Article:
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Validating Attack Surface Management ASsuMptions

Validating Attack Surface Management ASsuMptions

After publishing the landmark Automating Defense: Implementing Continuous Discover and Validation Horizon Report, Stratascale convened an exclusive panel of client CISOs to discuss attack surface management (ASM) and automated discovery and validation.

Stratascale VP for the Office of the CISO Michael Wilcox, Director of Security Operations Advisory Services Ryan Benson, Senior Technical Advisor Joseph Karpenko, and Lead Cybersecurity Analyst Michael O’Neil kicked off the session with our guest CISOs by examining four assumptions that underlie the research:

  • Attack surface isn’t something that everybody grasps—it can be difficult to fully define and manage.
  • Not everyone is doing continuous validation; there is still extensive use of periodic pen tests.
  • Digital transformation has moved so fast that security has been unable to fully keep up.
  • There is tension between the increasing volume, velocity, and variety of data and a shortage of talent to evaluate and act on that data, creating a need to develop context that will support action.

Discussion on these points helped shape the deeper roundtable discussion of ways to establish ASM within F1000 businesses. Some of the highlights included:

  • General agreement that there are corporate-level gaps in grasping what the attack surface actually represents. One CISO explained this by noting that “within security, we have a pretty good handle [on the corporate attack surface], but there are educational requirements in other areas of the business.” Another highlighted the challenges posed by a continuously-changing landscape: “everyone’s trying to automate, trying to economize…[but] how do we package this, how do we communicate it to leadership?” A third chimed in on this theme, asking, “Will management then fund what is appropriately understood?”
  • Continuous validation is desirable, but not a common attribute of ASM strategies. “We definitely aren’t doing continuous validation,” one participant admitted. Another expanded on the need to couple automation with human actors: “not everyone is doing this – breach sim with vulnerability scanning – but periodic red team exercise for me is critical. They are ‘spot in time,’ but there’s no substitute for a live, thinking, human adversary. They’re going to find things that the tools will never find.” Further discussion in this area helped elucidate the value of continuous testing – “if you want your money’s worth, you don’t want to be testing against last week’s exploits” – and a more general move towards risk-based scoring, which led one CISO to ask aloud, “Do even mature organizations have blind spots?”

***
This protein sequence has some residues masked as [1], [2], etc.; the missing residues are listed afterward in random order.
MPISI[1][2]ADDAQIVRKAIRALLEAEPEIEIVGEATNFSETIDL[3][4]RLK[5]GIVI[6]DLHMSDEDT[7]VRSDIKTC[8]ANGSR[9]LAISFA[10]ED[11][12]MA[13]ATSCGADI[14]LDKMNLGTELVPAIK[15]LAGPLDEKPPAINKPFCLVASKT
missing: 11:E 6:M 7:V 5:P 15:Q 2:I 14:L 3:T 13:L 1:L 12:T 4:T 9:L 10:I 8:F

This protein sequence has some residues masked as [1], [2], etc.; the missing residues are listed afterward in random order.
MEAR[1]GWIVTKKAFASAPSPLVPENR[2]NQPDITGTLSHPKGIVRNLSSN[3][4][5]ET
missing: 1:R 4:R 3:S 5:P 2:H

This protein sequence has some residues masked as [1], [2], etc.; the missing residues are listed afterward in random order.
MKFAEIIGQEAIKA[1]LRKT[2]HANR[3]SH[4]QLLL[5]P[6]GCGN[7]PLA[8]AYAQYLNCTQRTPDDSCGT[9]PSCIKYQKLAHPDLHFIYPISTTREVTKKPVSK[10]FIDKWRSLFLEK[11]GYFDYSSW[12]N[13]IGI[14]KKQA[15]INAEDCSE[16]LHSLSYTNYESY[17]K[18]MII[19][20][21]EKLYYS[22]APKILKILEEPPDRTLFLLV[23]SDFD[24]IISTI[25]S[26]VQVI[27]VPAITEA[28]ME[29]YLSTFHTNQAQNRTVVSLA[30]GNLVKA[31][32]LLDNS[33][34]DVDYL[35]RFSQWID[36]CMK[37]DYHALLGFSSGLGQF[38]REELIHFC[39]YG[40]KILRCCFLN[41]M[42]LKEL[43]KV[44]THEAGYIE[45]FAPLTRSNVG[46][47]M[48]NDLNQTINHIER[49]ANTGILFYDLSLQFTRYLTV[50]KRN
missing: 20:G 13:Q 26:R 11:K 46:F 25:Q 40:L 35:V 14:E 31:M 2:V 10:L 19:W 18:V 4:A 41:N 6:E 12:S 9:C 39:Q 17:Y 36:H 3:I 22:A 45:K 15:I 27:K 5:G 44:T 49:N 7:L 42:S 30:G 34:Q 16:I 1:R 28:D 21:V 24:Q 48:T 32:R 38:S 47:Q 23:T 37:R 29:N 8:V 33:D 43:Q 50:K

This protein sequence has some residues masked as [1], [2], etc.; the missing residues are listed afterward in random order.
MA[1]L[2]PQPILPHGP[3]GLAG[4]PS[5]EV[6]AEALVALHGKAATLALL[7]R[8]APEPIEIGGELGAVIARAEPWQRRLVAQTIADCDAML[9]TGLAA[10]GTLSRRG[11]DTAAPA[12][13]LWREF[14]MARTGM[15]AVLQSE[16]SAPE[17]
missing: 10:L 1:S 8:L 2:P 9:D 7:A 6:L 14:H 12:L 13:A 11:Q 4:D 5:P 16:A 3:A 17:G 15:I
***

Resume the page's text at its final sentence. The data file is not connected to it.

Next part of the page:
• Digital transformation initiatives are not currently overwhelming ASM capabilities. CISOs participating in the roundtable discussion were not persuaded that digital transformation is exacerbating existing gaps between business requirements and security capabilities. This may be an issue of maturity within both the security operation and the business as a whole. One CISO said, “we see more digital transformation within security than in other parts of the business;” another reported that “here, the macro environment isn’t changing all that fast.”
  • The problem isn’t really the volume of data – it’s the availability of people. The final assumption sparked an extended discussion about staffing challenges. One CISO noted that their organization “has been consistently 30% under [target] headcount for a year and a half.” Later, a participant lamented the disconnect between norms in cybersecurity and other parts of the business: “we’ve had fairly high turnover – 10-15% a year,” which was not seen as uncommon in the cybersecurity ranks, but which raises the hackles of HR departments that are accustomed to lower turnover rates in other parts of the business.

The examination of core assumptions provided the roundtable with a strong basis for a deeper dive into investment drivers and actions addressing ASM and automation, tracking through the “iceberg” diagram that was used to surface specific ASM considerations. The balance of the roundtable session dealt with a number of related issues – success metrics, budgets, and ways of integrating security into business processes – that branch through and beyond ASM, and which have already provided grist for further discussion.

Thinking back on the roundtable, though, the examination of underlying assumptions stands out as an essential first step in building insight for everyone involved in the session. In both best practice analysis and in cybersecurity operations, a well-defined foundation is a critical element of success.

iceburgHow Stratascale can help: Stratascale’s ATLAS service is designed to address the problem of external cyber risk through continuous attack mapping and validation. By surveying and verifying the overall attack surface of the organization, ATLAS helps large companies overcome shortages of people, processes, or tools, and enables them to integrate critical attack surface data into their existing SOC and/or MSSP/MDR solutions. This allows companies to understand and prepare for the most probable cyberattacks with the right security controls, detections, and response actions.

If you’re ready to learn more about how ATLAS can help protect your organization’s assets, reach out to ATLAS@stratascale.com.

Lead Research Analyst, Cybersecurity

Michael is a world-leading IT industry analyst. He has led North American and global initiatives focused on developing insights and strategies that connect technology solutions with business needs, combining data, knowledge, analysis and advanced content delivery to define options for IT and buy-side businesses.

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